FIELD Stripping


USA Carry Supporter
Ok, I know there are no dumb questions but that is the first impression you get when you see one isn't it? Ok, for Some of us who do not know....what is the sole purpose for Field Stripping whether it's a hand gun or long gun (or Any type weapon)? How many of you actually do this? My interpritation on this is taking apart said weapon outside to clean it (obviously to check any wear/damage too), at the same time learning how to dismantle and put back together. Am I correct on this?
I can honestly say I have taken apart two of my handguns but that is about it and it was in the house.

Field strip is just a term used for taking down a firearm enough to clean it, not completely taking it fully apart. It doesn't matter if it's inside a house, or out on a battlefield.
For instance, if you were to field strip a 1911, you would take off the slide and BBL to clean and oil, but not get into the grip frame, sear spring and what-not. You could do a detailed cleaning periodically, but field strip cleaning is regular.
+1 with Cooter

Yes, "Field stripping" or - general disassembly is basically "operator maintenance" level of take down, for cleaning and inspecting.

Going beyond, or into greater detailed disassembly would become armorer/gunsmith level of disassembly, and if you're doing so in a "getting to know the gun" sort of way, you really should have a solid understanding at the armorer or gunsmith level, to avoid running into the place where you can no longer reassemble your own gun.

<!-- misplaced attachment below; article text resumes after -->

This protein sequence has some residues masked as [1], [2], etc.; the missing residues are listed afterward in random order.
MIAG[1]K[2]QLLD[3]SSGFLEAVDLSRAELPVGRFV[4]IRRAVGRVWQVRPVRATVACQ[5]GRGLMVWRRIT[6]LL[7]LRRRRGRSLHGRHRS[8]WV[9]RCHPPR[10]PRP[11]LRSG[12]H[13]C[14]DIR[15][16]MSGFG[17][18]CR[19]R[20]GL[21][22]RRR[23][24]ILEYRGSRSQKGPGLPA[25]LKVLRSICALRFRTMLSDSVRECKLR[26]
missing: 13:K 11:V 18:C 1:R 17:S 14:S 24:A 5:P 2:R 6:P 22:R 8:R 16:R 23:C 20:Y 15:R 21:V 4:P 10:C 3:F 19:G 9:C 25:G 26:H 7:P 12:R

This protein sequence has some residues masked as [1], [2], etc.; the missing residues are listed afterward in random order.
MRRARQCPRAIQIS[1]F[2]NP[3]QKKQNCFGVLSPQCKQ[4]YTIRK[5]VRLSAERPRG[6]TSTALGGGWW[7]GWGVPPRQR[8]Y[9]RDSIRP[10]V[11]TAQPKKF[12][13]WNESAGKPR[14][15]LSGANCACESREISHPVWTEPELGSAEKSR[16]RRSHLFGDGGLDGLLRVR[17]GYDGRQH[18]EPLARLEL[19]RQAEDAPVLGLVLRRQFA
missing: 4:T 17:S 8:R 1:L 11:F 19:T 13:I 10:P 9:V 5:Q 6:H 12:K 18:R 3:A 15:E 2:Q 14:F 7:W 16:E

Some guns' trigger housing/assemblies are complicated enough to confound a novice owner. Should you find yourself NEEDING a gunsmith or certified armorer to "fix" your firearm, you may not only void a manufacturer's warranty, but incur a hefty bill to boot. (Not YOU specifically, just speaking in general terms here.)

Typically, anything you HAVE to do to the gun (as the owner/operator) can be done at the "field stripping" level.
Toxic chemicals

It is a good idea that when you clean and lube your firearm that you do it in a well ventilated area or outside.

Each breath you take with chemicals and lead is dangerous. Furthermore, wash you hands thoroughly after

you handle ammo, and clean your weapon. Preferably use gloves. Cleaning your weapon after each time

you fire it, is a good rule of thumb.:rap:

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